So, as I’ve posted quite a bit about reading, there came two questions via email. The first was about readiness (I am preparing a post about that topic…still working on it…busy week), and the second question was this one:
I want to read to my children, as you said. How do you do it? My children won’t sit still, become bored, and restless when I try to read anything but the simplest picture books. Help!
Here are some thoughts I have on that topic:
1. Work towards getting your children to be attentive, but don’t focus on that so much that you lose the “flow” of what you are reading, or that it becomes something to dread.
What I mean is, if you are reading like this:
“Once upon a time — Johnny, you sit down now! I told you, we’re reading a story — there lived — I mean it, sit down — a princess — Susie, stop poking your brother—“
that’s not very interesting or fun to listen to. Lay the ground rules at the start (hands to yourself, no making noise, etc.) but for young children that are starting to listen to longer books aloud, don’t expect them to sit perfectly still right from the start.
Instead, focus on trying to be interesting, and engaging with your reading, and they will pay better attention from then on because they won’t want to miss anything, once they realize how enjoyable it is to be read to.
2. Don’t stop until it gets interesting
Most of the time, chapters cut off right at the good parts, to leave you wanting to keep reading. Some older books (such as”The Secret Garden”, which we recently re-read) start off a bit slow and even sad.The Secret Garden is a great book, but the first two or three chapters are real downers.
Try to read until it gets good, and you find a good place to stop for the day. This way they will be asking for more tomorrow.
3. Don’t completely forsake picture books
Picture books are often more interesting to the young on than to older children, and listening to you read from novels and other chapter books builds attention spans, but read-aloud from picture books is still interesting and enjoyable for young children.
There are some that still bring a smile to my face, especially The Snowy Day by Ezra Jack Keats. Classic.
4. Find Interesting Books
Not everything that is called a “classic” is interesting to a 21st-century child, or even easily understandable.
Be prepared, especially with older books or books written in another culture, to give some explanation while reading. Some are pretty hard to get into, and some will shock your sensibilities with the free flowing racist language that was acceptable in those days.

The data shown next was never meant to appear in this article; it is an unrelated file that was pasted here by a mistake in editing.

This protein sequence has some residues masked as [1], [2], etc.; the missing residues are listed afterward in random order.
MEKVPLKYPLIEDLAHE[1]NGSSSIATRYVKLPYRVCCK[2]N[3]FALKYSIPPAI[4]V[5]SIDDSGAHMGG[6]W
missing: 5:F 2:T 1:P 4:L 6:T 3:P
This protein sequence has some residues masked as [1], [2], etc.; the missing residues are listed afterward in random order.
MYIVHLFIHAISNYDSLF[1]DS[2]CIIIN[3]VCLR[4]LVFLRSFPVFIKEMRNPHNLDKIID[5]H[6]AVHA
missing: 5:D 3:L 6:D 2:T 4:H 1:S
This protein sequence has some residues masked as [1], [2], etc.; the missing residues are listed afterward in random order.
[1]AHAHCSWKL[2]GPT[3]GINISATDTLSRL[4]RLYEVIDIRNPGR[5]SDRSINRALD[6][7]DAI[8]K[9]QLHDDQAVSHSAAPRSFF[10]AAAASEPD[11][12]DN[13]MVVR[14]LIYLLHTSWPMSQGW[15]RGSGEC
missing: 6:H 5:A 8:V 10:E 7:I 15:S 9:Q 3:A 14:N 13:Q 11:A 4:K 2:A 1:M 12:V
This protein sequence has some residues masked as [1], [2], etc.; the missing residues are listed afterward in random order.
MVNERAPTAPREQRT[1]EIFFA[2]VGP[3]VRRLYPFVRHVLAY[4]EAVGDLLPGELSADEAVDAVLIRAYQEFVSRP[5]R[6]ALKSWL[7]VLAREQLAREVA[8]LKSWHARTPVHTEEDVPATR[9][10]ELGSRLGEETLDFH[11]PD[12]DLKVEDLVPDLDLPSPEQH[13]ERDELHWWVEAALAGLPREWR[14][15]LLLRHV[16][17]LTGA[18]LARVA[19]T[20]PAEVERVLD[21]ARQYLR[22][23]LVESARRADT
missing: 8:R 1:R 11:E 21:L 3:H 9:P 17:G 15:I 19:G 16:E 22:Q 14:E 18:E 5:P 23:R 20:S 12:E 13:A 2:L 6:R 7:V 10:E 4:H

My daughter was shocked reading Elsie Dinsmore, and then there’s the liberal use of the “n” word in Mark Twain’s books. Sherlock Holmes, in the unabridged books, uses cocaine often; Many classic heroes and heroines own slaves, to name a few problems you may find in the “classics”.
One of the benefits of reading aloud is editing offensive language as you read, or taking the time to explain a cultural difference. We had a lot of cultural explanations when we read Tales from the Arabian Nights, but the stories were very interesting, most are familiar to some degree or another (Aladdin, Sinbad the Sailor, Ali Baba and the 40 Thieves).
A good children’s librarian is worth her weight in gold as far as book recommendations go.We have enjoyed some great books that ours has pointed us to.
Get referrals from friends as well.
For the record, “Unabridged” means the book is as the author originally wrote it. “Abridged” means it has been shortened, and the reading level may have also been lowered in some cases.
5. Make it an event
The other day, my daughter Ruth was rummaging through our tea cabinet, and noted that we needed more of the Weihnachtsman Tea, which a friend in Germany sends me, and she said, “I always think of The Chronicles of Narnia when I smell this tea, because when we first got this tea, you were reading those books to us, and we’d all have a cup of tea while we listened.”
Could I tell you what kind of tea we were drinking when we read a certain book? Probably not, but it made a big impression on my daughter!
I’m not sure how it started, but I know it wasn’t on purpose. We had a routine that developed for me reading to the kids. I’m not so together that I’d decide this all out; this just happened.
We fell into a routine of making a pot of chai tea or fruit tea, or Weihnachtmann Tea (a fruity-mint tea), or some other kind of tea, and drinking out of the fancy cups while listening to me read. After a few times of doing this, soon the children insisted that we couldn’t read until the tea was made, the cups were out, and so forth.
The point isn’t really so much about tea, but about a routine, or a tradition, an event, where reading together is seen as something special, a special part of the day.
More on Reading
I’m pretty big on reading…reading with my kids, reading for fun, reading to learn. To read other posts on the topic of reading, check out the reading archive here, which includes thoughts, tips, and some designs and tools for readers.